Friday, August 12, 2011

The Sheltering Sky by Paul Bowles

The Sheltering Sky by Paul Bowles is the story of three young American travelers in post WWII North Africa. It is said that it "explores the limits of humanity when it touches the unfathomable emptiness and impassive cruelty of the desert". (Harper Perennials)

I really enjoyed this book after putting it off for soooo long. It was given to me as a gift and it took me about 4 years to pick it up and finally read it and I am glad that I did. This story was beautifully written and gave me a very real sense of the place, but also of the period in which it takes place. I had a very distinct impression of who these American expats were with their inevitable philosophical soul-searching, and bland indifference to the culture of the Arabs. I knew them and yet I did not for they barely knew themselves.

The story centers on Kit and Port Moresby and their tag-along friend, Tunner. Tunner is impressed with them and a bit in awe of them initially and is probably how he came to be travelling with them. They must have initially sensed his admiration, and let him come along in order to detract attention from themselves and their crumbling relationship, although the author never dicloses exactly how the two became three.

The theme of this novel could be emptiness; the emptiness they felt within themselves, the emptiness in their relationships to each other or the emptiness that they find in northern Africa while they're searching for exactly the opposite. They want to be fulfilled emotionally, culturally, and intellectually. Also, the emptiness of the expansive and desolate desert, which plays such an important part of this book, it's practically another character in the novel. Indeed, the theme of emptiness comes up frequently when searching discussion groups online.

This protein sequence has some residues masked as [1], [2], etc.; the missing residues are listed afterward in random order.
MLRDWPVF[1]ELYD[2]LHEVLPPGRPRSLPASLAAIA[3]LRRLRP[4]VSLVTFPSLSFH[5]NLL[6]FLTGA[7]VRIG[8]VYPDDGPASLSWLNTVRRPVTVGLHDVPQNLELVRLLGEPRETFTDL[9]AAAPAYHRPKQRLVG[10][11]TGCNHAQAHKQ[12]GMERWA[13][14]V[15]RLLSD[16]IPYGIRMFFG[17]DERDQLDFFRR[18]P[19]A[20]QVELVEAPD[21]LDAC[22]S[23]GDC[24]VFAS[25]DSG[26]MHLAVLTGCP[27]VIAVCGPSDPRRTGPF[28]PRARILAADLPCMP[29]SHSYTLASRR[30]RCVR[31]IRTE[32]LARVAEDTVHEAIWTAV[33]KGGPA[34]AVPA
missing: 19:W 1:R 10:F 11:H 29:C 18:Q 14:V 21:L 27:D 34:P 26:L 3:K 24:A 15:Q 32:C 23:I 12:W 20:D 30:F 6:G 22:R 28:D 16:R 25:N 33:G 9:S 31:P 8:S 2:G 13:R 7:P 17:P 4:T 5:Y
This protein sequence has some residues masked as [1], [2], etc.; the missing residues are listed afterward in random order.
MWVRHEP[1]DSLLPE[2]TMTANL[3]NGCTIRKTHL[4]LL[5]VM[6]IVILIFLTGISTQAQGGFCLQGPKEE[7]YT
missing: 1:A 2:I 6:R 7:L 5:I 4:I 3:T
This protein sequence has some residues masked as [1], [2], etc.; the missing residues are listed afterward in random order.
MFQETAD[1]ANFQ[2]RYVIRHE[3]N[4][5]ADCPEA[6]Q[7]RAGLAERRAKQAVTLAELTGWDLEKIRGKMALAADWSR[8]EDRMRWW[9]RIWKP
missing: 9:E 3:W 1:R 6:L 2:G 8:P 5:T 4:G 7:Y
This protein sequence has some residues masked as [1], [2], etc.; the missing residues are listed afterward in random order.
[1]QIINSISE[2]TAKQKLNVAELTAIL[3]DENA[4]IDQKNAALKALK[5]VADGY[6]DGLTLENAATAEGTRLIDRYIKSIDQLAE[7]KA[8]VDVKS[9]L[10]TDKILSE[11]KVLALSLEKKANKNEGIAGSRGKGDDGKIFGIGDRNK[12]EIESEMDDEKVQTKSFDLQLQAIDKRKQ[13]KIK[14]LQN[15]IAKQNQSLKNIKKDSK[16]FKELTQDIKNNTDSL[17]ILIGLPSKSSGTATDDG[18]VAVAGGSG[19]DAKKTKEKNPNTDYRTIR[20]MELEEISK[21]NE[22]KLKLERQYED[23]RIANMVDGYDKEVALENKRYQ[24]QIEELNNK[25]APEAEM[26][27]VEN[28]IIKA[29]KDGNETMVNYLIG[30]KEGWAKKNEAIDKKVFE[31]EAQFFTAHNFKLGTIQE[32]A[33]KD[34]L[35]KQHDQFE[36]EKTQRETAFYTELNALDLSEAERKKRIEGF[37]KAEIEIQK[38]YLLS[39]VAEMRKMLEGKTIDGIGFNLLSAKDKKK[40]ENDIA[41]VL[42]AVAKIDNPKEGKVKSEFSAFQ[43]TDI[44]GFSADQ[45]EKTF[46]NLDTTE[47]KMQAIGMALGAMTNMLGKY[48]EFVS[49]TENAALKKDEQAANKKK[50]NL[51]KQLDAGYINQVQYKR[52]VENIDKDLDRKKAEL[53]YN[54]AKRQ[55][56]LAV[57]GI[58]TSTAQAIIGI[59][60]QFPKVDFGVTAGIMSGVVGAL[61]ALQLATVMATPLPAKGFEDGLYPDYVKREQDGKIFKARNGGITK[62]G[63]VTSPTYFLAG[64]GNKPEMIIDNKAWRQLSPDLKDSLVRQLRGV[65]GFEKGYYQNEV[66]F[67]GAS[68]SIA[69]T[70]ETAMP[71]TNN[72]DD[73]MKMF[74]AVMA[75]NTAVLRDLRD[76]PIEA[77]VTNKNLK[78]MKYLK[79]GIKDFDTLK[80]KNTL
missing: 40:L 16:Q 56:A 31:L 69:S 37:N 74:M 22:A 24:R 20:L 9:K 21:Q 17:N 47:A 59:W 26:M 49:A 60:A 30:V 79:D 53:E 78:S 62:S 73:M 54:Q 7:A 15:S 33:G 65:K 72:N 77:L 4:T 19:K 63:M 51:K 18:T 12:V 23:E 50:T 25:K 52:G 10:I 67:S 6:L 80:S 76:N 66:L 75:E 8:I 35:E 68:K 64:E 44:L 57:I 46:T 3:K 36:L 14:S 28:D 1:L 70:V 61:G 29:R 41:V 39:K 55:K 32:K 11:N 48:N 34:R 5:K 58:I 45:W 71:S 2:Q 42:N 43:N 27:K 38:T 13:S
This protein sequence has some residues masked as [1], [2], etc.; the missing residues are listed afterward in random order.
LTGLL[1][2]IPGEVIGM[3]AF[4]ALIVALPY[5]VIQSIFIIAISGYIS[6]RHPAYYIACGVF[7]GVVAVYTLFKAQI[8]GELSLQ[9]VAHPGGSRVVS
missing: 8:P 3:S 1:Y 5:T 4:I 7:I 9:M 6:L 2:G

But it's the symbolism of walls throughout the book which is very powerful for me. Whether they are the walls of a city, the walls or parapet by which Port escapes from the Arab men after the episode with Mahrnia, the walls that their society puts up around them and from which they are fleeing, the walls in his relationship with Kit, the walls that Kit puts up all around herself in order to deal with the unforgettable potential threats and tragedies that she feels are awaiting her at every turn, the wall of Eric Lyle who isn't able to be himself. The prison like walls of Belquassim's house for Kit and finally the walls that her are her madness in the end.

There is much to discuss in this novel. I had chosen it for my library reading group and then unfortuantely was not able to attend the discussion held about it.  I was told that they had a lively discussion about it despite the fact that most of them did not enjoy the book. It's a shame they didn't enjoy it as much as I did. But at least it got them talking! Now I am looking forward to seeing the movie.


  1. It sounds like a very interesting read, even if it seems somewhat depressing and heavy. I like what you've described in this post, and I really want to read it now. Thanks for the heads up!

  2. I'm glad that you like the description. If you do read it, I would love to know what you think of it!